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Recent posts by Dan Arkush
The numbers totally lied in the Niners' unlikely Week Three victory.
Forget the fact that the offense managed only 226 total yards, workhorse RB Frank Gore had only 42 yards on 17 carries and a costly fumble, the offensive line allowed five sacks (11 in the last two games), and the team was flagged 12 times (including four false-starts), punted on its first six possessions and did not cross midfield until seven minutes remained in the third quarter.
The only number that really matters is that new head coach Jim Harbaugh won his first road game at the pro level, joining George Seifert (1989) and Monte Clark (1976) as the only coaches in franchise history to accomplish that feat.
In a game that looked like a Cincinnati skid waiting to happen, the Niners righted themselves in crunch time, coming from behind on a seven-yard TD run by rookie Kendall Hunter in place of Gore that produced a 13-8 victory and moved San Francisco atop the NFC West with a 2-1 record.
While the defense and special teams deserve most of the credit, QB Alex Smith and the offense did just enough to turn the tables on the game-winning drive. Trailing 6-3 with nine minutes left, Smith directed a 10-play, 72-yard march toward paydirt. He connected on 4-of-5 passes for 48 yards, three of which went to TE Vernon Davis, before Hunter gave the Niners lead for good.
But the pass defense, which had been extremely vulnerable going into this game, was forced to seal the deal with a pair of clutch picks of rookie Bengals QB Andy Dalton by Carlos Rogers and Reggie Smith.
The PFW Spin
At the very least, the Niners are certainly interesting. Who would have thought, after all, that through three games Hunter would be more effective than Gore, and NaVorro Bowman (game-high 11 tackles) would be playing better at the linebacker position than Pro Bowler Patrick Willis?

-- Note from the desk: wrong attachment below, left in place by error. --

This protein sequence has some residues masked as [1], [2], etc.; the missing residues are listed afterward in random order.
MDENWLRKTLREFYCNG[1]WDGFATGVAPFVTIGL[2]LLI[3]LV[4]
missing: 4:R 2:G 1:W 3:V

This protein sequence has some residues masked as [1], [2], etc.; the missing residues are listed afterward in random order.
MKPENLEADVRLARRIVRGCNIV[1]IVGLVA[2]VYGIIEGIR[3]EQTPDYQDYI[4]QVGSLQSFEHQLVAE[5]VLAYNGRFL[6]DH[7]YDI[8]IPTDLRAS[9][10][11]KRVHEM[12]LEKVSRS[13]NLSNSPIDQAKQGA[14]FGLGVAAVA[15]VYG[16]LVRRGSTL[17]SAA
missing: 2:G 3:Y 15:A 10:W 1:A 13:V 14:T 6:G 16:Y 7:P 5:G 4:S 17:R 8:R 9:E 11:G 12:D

Is it possible Hunter could push Gore, who was having a hard time even before he injured his right ankle Sunday, for a lot more playing time? A more important question at the moment is whether or not Gore will be able to play this Sunday at Philadelphia on an ankle that made it difficult to make cuts — which is far from a given.
Another position worth focusing on is right guard, where many close observers believe the time has come to replace Chilo Rachal, who was flat-out horrendous on Sunday, allowing a sack and getting penalized three times, with Adam Snyder. Rachal, who started, was rotating with Snyder at the end of the game.
At least Davis got his act together against the Bengals after wondering aloud about his usage the first two weeks. He caught eight passes for 114 yards, the most by a tight end so far this season. And former first-round WR Michael Crabtree looked like his bum foot finally might be healthy enough to enable him to start making a difference.
As for Alex Smith, he certainly has been worse. He just kept on grinding Sunday, cranking out 20-of-30 completions for 201 yards and, most importantly, zero turnovers. Through three games, he has thrown one interception, compared to five at this time a year ago.
But if the Niners are going to stay atop the NFC West, the odds are strong it mostly will be because of their defense and special teams. After allowing a field goal on the Bengals' opening drive, the defense was dominant, allowing only 1-of-10 third-down conversions and 79 rushing yards on 20 carries.
On special teams, both PK David Akers and P Andy Lee have been outstanding, although Lee delivered a rare 14-yard shank on Sunday.
Can the Niners keep the momentum going and pull off another road upset against the Eagles on Sunday? If Michael Vick is out of commission for Philly, the odds aren't that outlandish.
Yes, the Niners are winning ugly, very ugly in fact. But they're winning, and that's all that matters for the moment.